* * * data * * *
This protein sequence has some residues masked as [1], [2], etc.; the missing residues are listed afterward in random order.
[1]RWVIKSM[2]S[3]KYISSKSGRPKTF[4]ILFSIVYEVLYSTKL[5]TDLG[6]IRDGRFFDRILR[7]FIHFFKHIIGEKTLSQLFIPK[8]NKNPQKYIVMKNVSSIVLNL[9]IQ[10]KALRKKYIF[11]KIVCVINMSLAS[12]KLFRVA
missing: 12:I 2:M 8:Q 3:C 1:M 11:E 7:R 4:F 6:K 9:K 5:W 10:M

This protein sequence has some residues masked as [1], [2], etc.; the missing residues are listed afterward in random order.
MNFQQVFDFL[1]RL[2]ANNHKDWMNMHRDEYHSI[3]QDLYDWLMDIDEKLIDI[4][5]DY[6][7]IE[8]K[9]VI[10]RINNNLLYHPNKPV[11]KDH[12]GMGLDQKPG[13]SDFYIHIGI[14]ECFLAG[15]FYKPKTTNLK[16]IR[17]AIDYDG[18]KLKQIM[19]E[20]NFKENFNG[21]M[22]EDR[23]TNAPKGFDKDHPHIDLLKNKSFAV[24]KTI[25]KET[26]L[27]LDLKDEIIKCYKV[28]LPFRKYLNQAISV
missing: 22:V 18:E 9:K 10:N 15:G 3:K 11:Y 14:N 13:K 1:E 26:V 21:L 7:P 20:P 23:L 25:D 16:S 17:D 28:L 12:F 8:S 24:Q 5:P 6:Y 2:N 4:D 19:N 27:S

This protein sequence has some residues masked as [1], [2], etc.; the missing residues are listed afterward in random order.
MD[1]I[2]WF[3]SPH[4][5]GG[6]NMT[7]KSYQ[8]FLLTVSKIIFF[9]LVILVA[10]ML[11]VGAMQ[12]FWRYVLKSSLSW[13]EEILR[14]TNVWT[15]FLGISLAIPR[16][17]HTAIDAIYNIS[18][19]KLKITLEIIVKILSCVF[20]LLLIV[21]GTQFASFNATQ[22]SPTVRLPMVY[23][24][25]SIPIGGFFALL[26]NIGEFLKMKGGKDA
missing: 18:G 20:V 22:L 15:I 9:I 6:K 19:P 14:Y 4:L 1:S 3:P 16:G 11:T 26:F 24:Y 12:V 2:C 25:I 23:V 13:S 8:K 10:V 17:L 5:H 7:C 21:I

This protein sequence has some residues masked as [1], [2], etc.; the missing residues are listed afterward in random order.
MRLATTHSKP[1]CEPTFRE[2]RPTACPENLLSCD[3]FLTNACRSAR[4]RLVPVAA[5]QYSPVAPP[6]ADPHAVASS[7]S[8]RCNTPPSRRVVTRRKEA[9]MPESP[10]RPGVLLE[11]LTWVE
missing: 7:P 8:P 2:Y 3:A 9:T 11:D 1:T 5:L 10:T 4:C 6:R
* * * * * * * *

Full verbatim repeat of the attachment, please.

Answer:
This protein sequence has some residues masked as [1], [2], etc.; the missing residues are listed afterward in random order.
[1]RWVIKSM[2]S[3]KYISSKSGRPKTF[4]ILFSIVYEVLYSTKL[5]TDLG[6]IRDGRFFDRILR[7]FIHFFKHIIGEKTLSQLFIPK[8]NKNPQKYIVMKNVSSIVLNL[9]IQ[10]KALRKKYIF[11]KIVCVINMSLAS[12]KLFRVA
missing: 12:I 2:M 8:Q 3:C 1:M 11:E 7:R 4:F 6:K 9:K 5:W 10:M

This protein sequence has some residues masked as [1], [2], etc.; the missing residues are listed afterward in random order.
MNFQQVFDFL[1]RL[2]ANNHKDWMNMHRDEYHSI[3]QDLYDWLMDIDEKLIDI[4][5]DY[6][7]IE[8]K[9]VI[10]RINNNLLYHPNKPV[11]KDH[12]GMGLDQKPG[13]SDFYIHIGI[14]ECFLAG[15]FYKPKTTNLK[16]IR[17]AIDYDG[18]KLKQIM[19]E[20]NFKENFNG[21]M[22]EDR[23]TNAPKGFDKDHPHIDLLKNKSFAV[24]KTI[25]KET[26]L[27]LDLKDEIIKCYKV[28]LPFRKYLNQAISV
missing: 22:V 18:E 9:K 10:N 15:G 3:K 11:Y 14:N 13:K 1:E 26:V 21:L 7:P 20:P 23:L 25:D 16:S 17:D 28:L 12:F 8:S 24:Q 5:P 6:Y 2:N 4:D 19:N 27:S

This protein sequence has some residues masked as [1], [2], etc.; the missing residues are listed afterward in random order.
MD[1]I[2]WF[3]SPH[4][5]GG[6]NMT[7]KSYQ[8]FLLTVSKIIFF[9]LVILVA[10]ML[11]VGAMQ[12]FWRYVLKSSLSW[13]EEILR[14]TNVWT[15]FLGISLAIPR[16][17]HTAIDAIYNIS[18][19]KLKITLEIIVKILSCVF[20]LLLIV[21]GTQFASFNATQ[22]SPTVRLPMVY[23][24][25]SIPIGGFFALL[26]NIGEFLKMKGGKDA
missing: 18:G 20:V 22:L 15:I 9:I 6:K 19:P 14:Y 4:L 1:S 3:P 16:G 11:T 26:F 24:Y 12:V 2:C 25:I 23:V 13:S 8:K 10:V 17:L 5:H 7:C 21:I

This protein sequence has some residues masked as [1], [2], etc.; the missing residues are listed afterward in random order.
MRLATTHSKP[1]CEPTFRE[2]RPTACPENLLSCD[3]FLTNACRSAR[4]RLVPVAA[5]QYSPVAPP[6]ADPHAVASS[7]S[8]RCNTPPSRRVVTRRKEA[9]MPESP[10]RPGVLLE[11]LTWVE
missing: 7:P 8:P 2:Y 3:A 9:T 11:D 1:T 5:L 10:T 4:C 6:R